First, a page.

January 9, 2012 – Uninsured patients, and those with Medicaid, receive far fewer imaging services than those with private insurance during emergency department (ED) visits, according to a study in the January issue of the Journal of the American College of Radiology.
The higher use of EDs by persons without health insurance is well documented. Previous studies have found that ED visits are more likely for the uninsured, persons below the 100 percent federal poverty level and those in poorer health.
“On average, Americans without health insurance receive fewer healthcare services than those with insurance. However, the specific types of services for which the uninsured face access and utilization deficits are not well understood,” said Kimberly E. Applegate, M.D., MS, lead author of the study.
The main database used for the study was the 2004 National Hospital Ambulatory Medical Care Survey. The survey contained two fields critical to the study: source of payment, and imaging services rendered and ordered by the referring ED doctor during the ED visit. Compared with comparable insured persons, non-elderly uninsured and Medicaid patients received fewer services in the ED. Similar results were found for the value of imaging services received.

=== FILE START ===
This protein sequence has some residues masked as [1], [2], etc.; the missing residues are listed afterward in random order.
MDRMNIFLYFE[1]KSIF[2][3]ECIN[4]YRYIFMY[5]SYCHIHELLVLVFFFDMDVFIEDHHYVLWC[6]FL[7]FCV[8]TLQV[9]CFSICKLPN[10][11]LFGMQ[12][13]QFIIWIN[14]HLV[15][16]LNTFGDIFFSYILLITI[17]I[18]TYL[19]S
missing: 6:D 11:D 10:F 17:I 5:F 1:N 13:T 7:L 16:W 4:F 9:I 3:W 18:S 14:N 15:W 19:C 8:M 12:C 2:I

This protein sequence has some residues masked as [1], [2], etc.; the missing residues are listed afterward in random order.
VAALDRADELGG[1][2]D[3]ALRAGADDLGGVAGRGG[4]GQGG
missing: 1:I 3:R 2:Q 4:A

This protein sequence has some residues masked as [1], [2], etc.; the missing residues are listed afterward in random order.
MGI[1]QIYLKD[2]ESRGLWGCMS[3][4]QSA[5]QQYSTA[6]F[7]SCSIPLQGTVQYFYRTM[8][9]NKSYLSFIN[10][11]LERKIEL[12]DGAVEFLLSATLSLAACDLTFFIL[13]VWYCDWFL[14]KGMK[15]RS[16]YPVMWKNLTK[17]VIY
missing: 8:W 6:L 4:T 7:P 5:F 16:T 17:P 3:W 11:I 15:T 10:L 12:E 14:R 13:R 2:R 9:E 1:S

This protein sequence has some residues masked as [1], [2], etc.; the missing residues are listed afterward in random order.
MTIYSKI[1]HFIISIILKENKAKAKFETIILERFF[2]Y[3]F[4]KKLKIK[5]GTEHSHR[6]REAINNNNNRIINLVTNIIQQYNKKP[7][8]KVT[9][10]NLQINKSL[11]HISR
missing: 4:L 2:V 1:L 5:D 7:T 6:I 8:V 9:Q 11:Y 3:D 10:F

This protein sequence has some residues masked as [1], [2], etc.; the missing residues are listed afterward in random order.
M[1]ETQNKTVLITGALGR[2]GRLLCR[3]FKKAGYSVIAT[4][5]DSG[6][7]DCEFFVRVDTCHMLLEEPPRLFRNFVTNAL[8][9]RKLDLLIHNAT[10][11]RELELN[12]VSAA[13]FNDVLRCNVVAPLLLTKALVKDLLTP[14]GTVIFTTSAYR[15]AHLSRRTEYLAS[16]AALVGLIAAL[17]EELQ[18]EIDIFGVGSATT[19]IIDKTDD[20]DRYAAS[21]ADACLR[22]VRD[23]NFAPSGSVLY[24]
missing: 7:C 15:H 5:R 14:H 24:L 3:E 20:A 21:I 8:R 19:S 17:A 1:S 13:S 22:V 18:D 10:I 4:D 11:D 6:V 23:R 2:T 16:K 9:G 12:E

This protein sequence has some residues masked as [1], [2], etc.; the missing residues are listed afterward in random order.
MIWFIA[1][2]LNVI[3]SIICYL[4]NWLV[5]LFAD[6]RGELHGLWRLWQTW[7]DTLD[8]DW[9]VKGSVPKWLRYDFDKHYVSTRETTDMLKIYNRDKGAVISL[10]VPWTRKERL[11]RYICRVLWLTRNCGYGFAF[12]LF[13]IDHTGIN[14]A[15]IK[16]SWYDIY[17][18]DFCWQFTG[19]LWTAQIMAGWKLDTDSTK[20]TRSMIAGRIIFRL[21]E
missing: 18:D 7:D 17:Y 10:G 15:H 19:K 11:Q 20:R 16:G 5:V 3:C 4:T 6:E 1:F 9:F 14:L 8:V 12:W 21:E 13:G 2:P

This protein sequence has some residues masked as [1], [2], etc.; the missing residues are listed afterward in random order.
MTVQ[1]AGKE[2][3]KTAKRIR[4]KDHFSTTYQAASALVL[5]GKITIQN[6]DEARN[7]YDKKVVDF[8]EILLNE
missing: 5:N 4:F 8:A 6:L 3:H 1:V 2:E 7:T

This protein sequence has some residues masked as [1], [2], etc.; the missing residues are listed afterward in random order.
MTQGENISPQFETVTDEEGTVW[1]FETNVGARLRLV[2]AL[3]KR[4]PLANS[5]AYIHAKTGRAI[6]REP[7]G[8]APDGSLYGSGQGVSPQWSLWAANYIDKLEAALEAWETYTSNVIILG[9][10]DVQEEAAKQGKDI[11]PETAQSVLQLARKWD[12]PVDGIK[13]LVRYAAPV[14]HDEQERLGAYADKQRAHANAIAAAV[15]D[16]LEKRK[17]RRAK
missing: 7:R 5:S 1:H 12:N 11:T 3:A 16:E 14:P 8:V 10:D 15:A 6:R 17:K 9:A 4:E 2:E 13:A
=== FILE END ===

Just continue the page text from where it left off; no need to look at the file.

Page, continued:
“These results suggest that insurance status influences how much imaging and the intensity of imaging patients receive,” said Applegate. “Whether insured patients receive unnecessary imaging or uninsured and Medicaid patients receive too little imaging is not clear,” she said.
For more information: www.jacr.org.